West Washington, as it is now called, was incorporated as a town in 1789. It is situated on the western border of Washington, and is separated from it by Rock Creek, a narrow stream spanned by three bridges. It lies as the base and along the sides of steep hills, and contains many old family mansions, as well as many modern residences of people doing business in Washington. It has a number of fine business blocks, and several large churches and school-houses. The most important edifice is the Georgetown College, or College of the Jesuits, which is situated on the crest of a hill in the western part of the town, its grounds covering an area of one hundred and seventy acres, comprising heights and valleys of rare beauty.
The old or original college building was erected in 1792, and work on the new one a palatial structure was begun in 1877. The new building is one of the largest devoted to college purposes in the United States, and is of the type the Rhenish-Romanesque which is usually selected by the Jesuits in Europe for their institutions of learning. The material is gray freestone, finely hewn blue-stone, and blue gneiss. It has a high central tower, and several lesser ones, is many storied, with a bold, deep roof, and stands out upon the bank supporting it with a grand appearance.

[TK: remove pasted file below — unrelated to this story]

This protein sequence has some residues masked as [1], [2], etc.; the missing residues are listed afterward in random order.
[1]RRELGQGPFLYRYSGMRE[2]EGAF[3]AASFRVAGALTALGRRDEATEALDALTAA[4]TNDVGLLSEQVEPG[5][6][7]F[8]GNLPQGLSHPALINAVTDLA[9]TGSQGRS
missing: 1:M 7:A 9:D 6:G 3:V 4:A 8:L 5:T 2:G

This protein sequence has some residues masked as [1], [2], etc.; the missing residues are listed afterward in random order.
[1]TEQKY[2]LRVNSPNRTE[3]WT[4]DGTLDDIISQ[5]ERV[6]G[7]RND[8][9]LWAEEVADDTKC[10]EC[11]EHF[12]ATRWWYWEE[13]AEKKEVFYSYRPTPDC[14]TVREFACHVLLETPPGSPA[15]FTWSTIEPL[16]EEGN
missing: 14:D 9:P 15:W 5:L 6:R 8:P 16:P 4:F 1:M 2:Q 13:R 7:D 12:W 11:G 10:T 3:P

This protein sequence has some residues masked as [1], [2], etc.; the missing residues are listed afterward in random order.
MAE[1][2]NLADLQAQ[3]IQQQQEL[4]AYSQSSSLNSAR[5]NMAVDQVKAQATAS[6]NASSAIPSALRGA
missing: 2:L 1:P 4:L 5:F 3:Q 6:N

This college is the oldest and most prominent of the Jesuit institutions in the United States, and came into existence through the efforts of the Rt. Rev. John Carroll, the first Catholic bishop of Baltimore. It began its work in an humble way, and in 1815 was raised to the dignity of a university. It has a large number of students, mostly from the South, a learned corps of instructors, and bears a high reputation. In its extensive library are many ancient and rare volumes, and sundry relics of great interest and value, one being the dining-table of Lord Baltimore, around which he and the council of the Maryland Colony have often sat discussing questions of state over the walnuts and wine. The table was originally brought from England, is of solid mahogany, and of enormous weight.